4) Even though now I am doing ‘ok’, I would do far better under a Sanders presidency. For one thing, using a calculator that calculates what your income would be if Reagan never been, even though I’m at about the average income *I’d be making c. $25,000-30,000 a year MORE* if wages had kept up with productivity, which they did not.

    Moreover, that increase goes up for those beneath you. Many people I know, including myself, have had to use their money to ‘rescue’ family or friends because their incomes have been squashed even more than ours. Those on the bottom tier would be making c. double of what they make now if Reagan had not been. I have a relative, who also had a ‘good job’, and who retired, but now who has had to go back to work because of the dire need of several family members–he’s supporting *seven people* now. So although he’s a Fox news devotee, he’d be better off himself under a Sanders government.

    Ian, I agree with you on many of the middle class people. A lot of them were assholes who cheered when the poor were crushed under Reagan. I was poor under both Carter and Reagan, and I saw the difference immediately–under Carter, I actually managed not only to pay my own bills, but (by working two jobs) managed to build up a small nest egg of a couple thousand dollars. Under Reagan, it was nearly impossible for those of us making near-minimum wage to make ends meet. I kept afloat by working and going back to school, and used my student loan money to make up the difference. Now they are getting likewise crushed, and while I do not cheer this, I ask “did you not realize the poor were your canaries in the coal mine?”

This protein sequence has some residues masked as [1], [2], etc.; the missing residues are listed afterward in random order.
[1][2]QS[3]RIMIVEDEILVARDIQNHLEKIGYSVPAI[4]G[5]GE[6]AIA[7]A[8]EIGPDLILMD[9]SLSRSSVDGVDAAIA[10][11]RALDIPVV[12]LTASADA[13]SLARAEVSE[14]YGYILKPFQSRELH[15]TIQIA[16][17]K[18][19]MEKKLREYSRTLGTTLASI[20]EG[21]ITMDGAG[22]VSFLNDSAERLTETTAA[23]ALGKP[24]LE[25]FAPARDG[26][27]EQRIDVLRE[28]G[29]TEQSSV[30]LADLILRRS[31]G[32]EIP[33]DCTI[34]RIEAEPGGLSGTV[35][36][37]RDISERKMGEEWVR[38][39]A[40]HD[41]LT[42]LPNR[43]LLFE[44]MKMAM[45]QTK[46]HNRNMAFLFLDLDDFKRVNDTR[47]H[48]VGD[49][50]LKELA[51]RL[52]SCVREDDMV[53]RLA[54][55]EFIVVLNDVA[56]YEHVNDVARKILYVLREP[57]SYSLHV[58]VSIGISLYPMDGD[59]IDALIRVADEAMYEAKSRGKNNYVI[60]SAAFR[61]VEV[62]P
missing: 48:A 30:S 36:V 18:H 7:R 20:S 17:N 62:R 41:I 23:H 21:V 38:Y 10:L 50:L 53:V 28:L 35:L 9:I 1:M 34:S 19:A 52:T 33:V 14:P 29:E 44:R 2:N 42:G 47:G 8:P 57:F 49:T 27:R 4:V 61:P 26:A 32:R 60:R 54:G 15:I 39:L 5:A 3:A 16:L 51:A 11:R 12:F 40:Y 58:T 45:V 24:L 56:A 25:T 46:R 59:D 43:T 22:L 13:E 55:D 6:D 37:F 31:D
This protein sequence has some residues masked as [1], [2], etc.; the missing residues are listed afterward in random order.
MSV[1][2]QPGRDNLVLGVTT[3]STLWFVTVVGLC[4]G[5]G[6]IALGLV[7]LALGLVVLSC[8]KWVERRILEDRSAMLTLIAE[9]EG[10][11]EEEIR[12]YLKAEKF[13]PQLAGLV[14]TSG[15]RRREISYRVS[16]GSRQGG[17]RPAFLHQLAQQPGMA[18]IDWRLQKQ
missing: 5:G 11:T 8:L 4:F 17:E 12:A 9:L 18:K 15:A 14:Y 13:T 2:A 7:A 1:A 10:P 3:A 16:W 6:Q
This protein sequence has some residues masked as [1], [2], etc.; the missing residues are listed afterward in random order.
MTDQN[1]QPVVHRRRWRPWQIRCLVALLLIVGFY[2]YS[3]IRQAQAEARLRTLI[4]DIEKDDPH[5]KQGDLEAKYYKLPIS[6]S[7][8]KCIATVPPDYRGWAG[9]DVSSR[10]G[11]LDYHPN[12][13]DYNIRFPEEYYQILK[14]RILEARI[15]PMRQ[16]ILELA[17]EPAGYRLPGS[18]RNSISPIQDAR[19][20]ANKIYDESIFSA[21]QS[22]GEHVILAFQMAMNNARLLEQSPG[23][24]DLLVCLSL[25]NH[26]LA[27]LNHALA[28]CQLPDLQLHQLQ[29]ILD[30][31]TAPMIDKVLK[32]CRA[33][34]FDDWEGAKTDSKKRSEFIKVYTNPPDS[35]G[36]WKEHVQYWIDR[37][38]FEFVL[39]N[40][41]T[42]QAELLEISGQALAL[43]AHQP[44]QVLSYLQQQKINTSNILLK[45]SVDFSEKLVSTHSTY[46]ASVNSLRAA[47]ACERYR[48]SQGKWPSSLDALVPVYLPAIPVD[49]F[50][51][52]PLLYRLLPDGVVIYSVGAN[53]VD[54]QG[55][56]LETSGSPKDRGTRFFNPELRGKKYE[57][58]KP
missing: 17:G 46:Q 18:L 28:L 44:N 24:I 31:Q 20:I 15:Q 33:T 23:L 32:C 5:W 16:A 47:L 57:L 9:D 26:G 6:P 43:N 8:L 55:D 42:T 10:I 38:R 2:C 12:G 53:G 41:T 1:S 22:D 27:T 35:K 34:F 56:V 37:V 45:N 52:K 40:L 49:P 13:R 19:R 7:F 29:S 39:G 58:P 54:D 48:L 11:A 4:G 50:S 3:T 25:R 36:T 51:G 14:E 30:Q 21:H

Plus cheering when your own social insurance is being gutted is also particularly stupid. I’ve never been on public assistance in my life, but just like I want good insurance elsewhere, I want it there too.

  48. StewartM


    Sooooo…belonging to the True Pure Left entails the delusion that qualified is bad, and unqualified is good?

    Not “qualified’, “credentialed”. There is a difference.

    Your whipping boy Trump is “credentialed”, too! Does that make him smart?

  49. Trinity

    This idea that everyone should be \”reasonable\” and not display animosity towards those they \”disagree\” with is EXACTLY how we ended up here in a really shitty world with little to look forward to and everything meaningful dying around us.

    So yeah, keep being reasonable and don\’t question anyone, and keep assuming everything is going to turn out just fine while the clearly insane people at the helm Hoover your bank account dry on their way to Idaho and their luxury private hideyhole to wait out the coronapocalypse.

    And don\’t you dare EVER exhibit any hostility and animosity to your betters. You must not only genuflect but KNEEL if they say so.

    Right? Mistah Ph.D.?

  50. bruce wilder